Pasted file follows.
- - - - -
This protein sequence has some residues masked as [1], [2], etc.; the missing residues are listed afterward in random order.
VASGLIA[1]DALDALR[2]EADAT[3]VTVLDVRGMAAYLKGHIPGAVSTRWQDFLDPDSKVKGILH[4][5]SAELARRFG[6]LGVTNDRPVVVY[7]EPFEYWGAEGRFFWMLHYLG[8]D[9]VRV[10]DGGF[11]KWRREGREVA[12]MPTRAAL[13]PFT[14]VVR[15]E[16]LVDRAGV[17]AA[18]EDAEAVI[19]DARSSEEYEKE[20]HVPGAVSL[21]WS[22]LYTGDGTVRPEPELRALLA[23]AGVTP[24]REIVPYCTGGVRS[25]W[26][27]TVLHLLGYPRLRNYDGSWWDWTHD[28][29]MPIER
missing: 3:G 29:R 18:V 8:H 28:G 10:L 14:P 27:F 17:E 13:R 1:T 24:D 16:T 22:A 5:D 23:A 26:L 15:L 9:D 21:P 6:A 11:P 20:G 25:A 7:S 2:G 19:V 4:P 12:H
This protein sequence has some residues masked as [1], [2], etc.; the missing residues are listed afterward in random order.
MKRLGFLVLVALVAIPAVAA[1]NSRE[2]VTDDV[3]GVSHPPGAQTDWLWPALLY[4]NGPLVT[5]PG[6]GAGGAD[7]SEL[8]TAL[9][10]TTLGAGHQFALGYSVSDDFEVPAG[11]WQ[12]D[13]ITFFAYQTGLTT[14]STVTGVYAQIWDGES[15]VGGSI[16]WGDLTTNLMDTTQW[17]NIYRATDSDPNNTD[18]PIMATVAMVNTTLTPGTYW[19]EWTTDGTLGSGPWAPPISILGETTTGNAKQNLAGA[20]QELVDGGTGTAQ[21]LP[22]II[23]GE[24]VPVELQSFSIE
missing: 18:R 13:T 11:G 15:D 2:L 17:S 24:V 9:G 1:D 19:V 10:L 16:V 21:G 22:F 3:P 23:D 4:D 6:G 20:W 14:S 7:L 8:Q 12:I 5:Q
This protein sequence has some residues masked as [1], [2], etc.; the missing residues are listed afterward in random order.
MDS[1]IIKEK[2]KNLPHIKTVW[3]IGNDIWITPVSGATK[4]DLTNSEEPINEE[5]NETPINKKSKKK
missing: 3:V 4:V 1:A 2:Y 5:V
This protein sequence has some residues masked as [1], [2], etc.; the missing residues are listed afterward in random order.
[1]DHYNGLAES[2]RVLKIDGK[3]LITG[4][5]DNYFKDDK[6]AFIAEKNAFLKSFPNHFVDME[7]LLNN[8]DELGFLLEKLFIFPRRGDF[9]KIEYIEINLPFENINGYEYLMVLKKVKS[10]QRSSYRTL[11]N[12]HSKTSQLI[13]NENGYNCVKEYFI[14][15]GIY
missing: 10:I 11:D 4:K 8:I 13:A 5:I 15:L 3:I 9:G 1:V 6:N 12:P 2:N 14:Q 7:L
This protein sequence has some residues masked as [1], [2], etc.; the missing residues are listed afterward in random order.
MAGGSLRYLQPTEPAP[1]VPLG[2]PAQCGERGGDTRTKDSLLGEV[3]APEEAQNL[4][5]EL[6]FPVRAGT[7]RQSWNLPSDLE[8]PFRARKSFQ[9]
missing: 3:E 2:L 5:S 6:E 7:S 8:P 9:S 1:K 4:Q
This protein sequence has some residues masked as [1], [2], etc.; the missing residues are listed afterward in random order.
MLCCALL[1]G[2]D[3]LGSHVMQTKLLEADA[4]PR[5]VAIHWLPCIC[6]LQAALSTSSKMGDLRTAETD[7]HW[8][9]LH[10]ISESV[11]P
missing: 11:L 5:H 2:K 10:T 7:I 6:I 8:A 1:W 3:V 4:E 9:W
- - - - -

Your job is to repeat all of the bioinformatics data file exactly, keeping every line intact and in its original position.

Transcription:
This protein sequence has some residues masked as [1], [2], etc.; the missing residues are listed afterward in random order.
VASGLIA[1]DALDALR[2]EADAT[3]VTVLDVRGMAAYLKGHIPGAVSTRWQDFLDPDSKVKGILH[4][5]SAELARRFG[6]LGVTNDRPVVVY[7]EPFEYWGAEGRFFWMLHYLG[8]D[9]VRV[10]DGGF[11]KWRREGREVA[12]MPTRAAL[13]PFT[14]VVR[15]E[16]LVDRAGV[17]AA[18]EDAEAVI[19]DARSSEEYEKE[20]HVPGAVSL[21]WS[22]LYTGDGTVRPEPELRALLA[23]AGVTP[24]REIVPYCTGGVRS[25]W[26][27]TVLHLLGYPRLRNYDGSWWDWTHD[28][29]MPIER
missing: 3:G 29:R 18:V 8:H 28:G 10:L 14:P 27:F 17:E 13:R 1:T 24:D 16:T 22:A 5:D 23:A 26:L 15:L 9:D 21:P 6:A 11:P 20:G 25:A 7:S 2:G 19:V 4:P 12:H
This protein sequence has some residues masked as [1], [2], etc.; the missing residues are listed afterward in random order.
MKRLGFLVLVALVAIPAVAA[1]NSRE[2]VTDDV[3]GVSHPPGAQTDWLWPALLY[4]NGPLVT[5]PG[6]GAGGAD[7]SEL[8]TAL[9][10]TTLGAGHQFALGYSVSDDFEVPAG[11]WQ[12]D[13]ITFFAYQTGLTT[14]STVTGVYAQIWDGES[15]VGGSI[16]WGDLTTNLMDTTQW[17]NIYRATDSDPNNTD[18]PIMATVAMVNTTLTPGTYW[19]EWTTDGTLGSGPWAPPISILGETTTGNAKQNLAGA[20]QELVDGGTGTAQ[21]LP[22]II[23]GE[24]VPVELQSFSIE
missing: 18:R 13:T 11:G 15:D 2:L 17:S 24:V 9:G 1:D 19:V 10:L 16:V 21:G 22:F 3:P 23:D 4:D 6:G 20:W 14:S 7:L 8:Q 12:I 5:Q
This protein sequence has some residues masked as [1], [2], etc.; the missing residues are listed afterward in random order.
MDS[1]IIKEK[2]KNLPHIKTVW[3]IGNDIWITPVSGATK[4]DLTNSEEPINEE[5]NETPINKKSKKK
missing: 3:V 4:V 1:A 2:Y 5:V
This protein sequence has some residues masked as [1], [2], etc.; the missing residues are listed afterward in random order.
[1]DHYNGLAES[2]RVLKIDGK[3]LITG[4][5]DNYFKDDK[6]AFIAEKNAFLKSFPNHFVDME[7]LLNN[8]DELGFLLEKLFIFPRRGDF[9]KIEYIEINLPFENINGYEYLMVLKKVKS[10]QRSSYRTL[11]N[12]HSKTSQLI[13]NENGYNCVKEYFI[14][15]GIY
missing: 10:I 11:D 4:K 8:I 13:A 5:I 15:L 3:I 9:G 1:V 6:N 12:P 2:N 14:Q 7:L
This protein sequence has some residues masked as [1], [2], etc.; the missing residues are listed afterward in random order.
MAGGSLRYLQPTEPAP[1]VPLG[2]PAQCGERGGDTRTKDSLLGEV[3]APEEAQNL[4][5]EL[6]FPVRAGT[7]RQSWNLPSDLE[8]PFRARKSFQ[9]
missing: 3:E 2:L 5:S 6:E 7:S 8:P 9:S 1:K 4:Q
This protein sequence has some residues masked as [1], [2], etc.; the missing residues are listed afterward in random order.
MLCCALL[1]G[2]D[3]LGSHVMQTKLLEADA[4]PR[5]VAIHWLPCIC[6]LQAALSTSSKMGDLRTAETD[7]HW[8][9]LH[10]ISESV[11]P
missing: 11:L 5:H 2:K 10:T 7:I 6:I 8:A 1:W 3:V 4:E 9:W